It's on the cusp of being too hot, but it's 6/7/08. The stars have aligned. You're pretty much obligated to do something memorable. The Pinnacle of Music Festival offers the key components of any small-time festival: It's cheap, the line-up is strong and there's a three-on-three basketball tournament. Admission is free, but parking costs $5. The Lord owns the first half of the day. From 10 a.m. until noon, Arkansas gospel and Christian acts perform. From 1 p.m. till 8 p.m., the tenor of the performers shifts into less uplifting (but equally awesome) territory as blues performers take the stage. Big Mike Griffin, a W.C. Handy Award-winning bluesman from Nashville plays from 3 p.m. until 5 p.m. Camden native Michael Burks closes out the festival from 6 p.m. to 9 p.m. With the release of his new album, “Iron Man”— named for Burks' nickname, earned through long, physical performances and from logging thousands of miles behind the wheel of his touring van — the bluesman seems primed for the next level of fame.
HOT ROD POWER TOUR
9 a.m., State Fairgrounds. Free.
Circle the date, grease monkeys. After culminating in Little Rock last year, the Hot Rod Power Tour kicks off this year with more than 4,000 hot rods, classic cars, low riders and muscle cars streaming into the Arkansas State Fairgrounds on Saturday. Locals who want to join the fray can register, regardless of make or model, on-site for $80 or beforehand for $65. The festivities run until 6 p.m. If that sounds hot and dusty and smog-filled, you can catch a slice of car culture on Friday night, as a parade of hot rods and other souped-up rides make their way from the fairgrounds to the River Market. From 6 p.m. until 10 p.m., the cars will be there for the gawking. Local cover act Crisis! will perform.
MOTHER'S BEST MUSIC FEST
Noon, Cherry Street Pavilion, Helena-West Helena. Free.
Two weeks after the Arkansas Delta Family Gospel Festival, downtown Helena slides back into festival mode. Now in its third year, Mother's Best Music Fest takes its inspiration from a 1940s radio show on Helena's famed KFFA 1360 AM that featured a broad sampling of blues, rockabilly, country and Americana. Michael Powers, an East Coast bluesman whom Billboard has called “the future of the blues,” headlines with contemporary bluesman and Helena native Lonnie Shields. Also on the bill: the old-time group the Skirtlifters, R&B man James “Gone for Good” Morgan, Delta rockabilly favorite C.W. Gatlin, bluesman Sam Carr, acoustic blues player Steve Cheeseborough, Sterling Billingsley, K.M. Williams and Washboard Jackson, Live Soul featuring Phillip Stackhouse and Live Wire Band.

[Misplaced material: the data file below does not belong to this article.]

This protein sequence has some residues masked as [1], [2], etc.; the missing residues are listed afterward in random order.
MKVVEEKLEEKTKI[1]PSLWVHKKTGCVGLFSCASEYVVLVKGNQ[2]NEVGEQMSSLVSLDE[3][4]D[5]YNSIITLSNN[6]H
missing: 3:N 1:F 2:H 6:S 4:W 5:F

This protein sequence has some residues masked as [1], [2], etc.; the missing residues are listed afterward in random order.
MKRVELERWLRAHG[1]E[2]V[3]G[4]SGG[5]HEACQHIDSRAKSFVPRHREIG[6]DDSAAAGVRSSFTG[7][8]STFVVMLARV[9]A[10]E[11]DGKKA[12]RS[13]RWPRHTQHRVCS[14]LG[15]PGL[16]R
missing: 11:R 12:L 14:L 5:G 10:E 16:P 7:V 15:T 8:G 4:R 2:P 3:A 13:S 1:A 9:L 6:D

8 p.m., Robinson Center Music Hall. $27.75-$37.75.
The female bonding continues. If the male-female ratio at the opening weekend of “Sex and the City” was somewhere in the neighborhood of 1:200, expect similar numbers at Tuesday's concert. (Maybe there'll be a demographic shift from the coutured-up to the hemped-out. Maybe I'll get sucker punched for pigeonholing.) Of all the acts to rise out of the late '80s folk revival — 10,000 Maniacs, Tracy Chapman, Suzanne Vega — the Indigo Girls have managed to stay relevant the longest. Now more than 20 years into their career, Emily Saliers and Amy Ray still thrive off a pretty simple recipe: two guitars, harmony, literate lyrics and diverse influences (Saliers comes from the Joni Mitchell tradition; Ray draws from more abrasive influences, like the Jam and Husker Du). The duo's latest, 2006's “Despite Our Difference,” finds them crafting some of their strongest and most raucous material in years. Up-and-coming folky Brandi Carlile, whose latest album, “The Story,” was produced by T. Bone Burnett, opens the concert.
DEMON HUNTER/ LIVING SACRIFICE
7:30 p.m., the Village. $17 adv., $20 d.o.s.
Spiritual warfare is serious business. At least for the legions of fans of the Christian metalcore band Demon Hunter who have the group's symbol, a demon skull (sort of like a goat's) with a bullet through it, tattooed on them. Or maybe it just looks hard. The lines are easily blurred in the Christian death metal scene, where melody is important, but only as a counterpoint to sonic annihilation, where songs are about faith, but are sung incomprehensibly. It may not square for you, but you better believe that the Village will be packed to the brim on Wednesday. Demon Hunter comes to town with Living Sacrifice, historically one of Little Rock's most popular acts. In fact, because of Living Sacrifice, Little Rock was the epicenter of the Christian metalcore movement in the '90s. Apart for five years, the band has reformed, with not quite the original line-up, but one that's not likely to draw any complaints. In the same ilk, Oh Sleeper, the Famine and Advent open.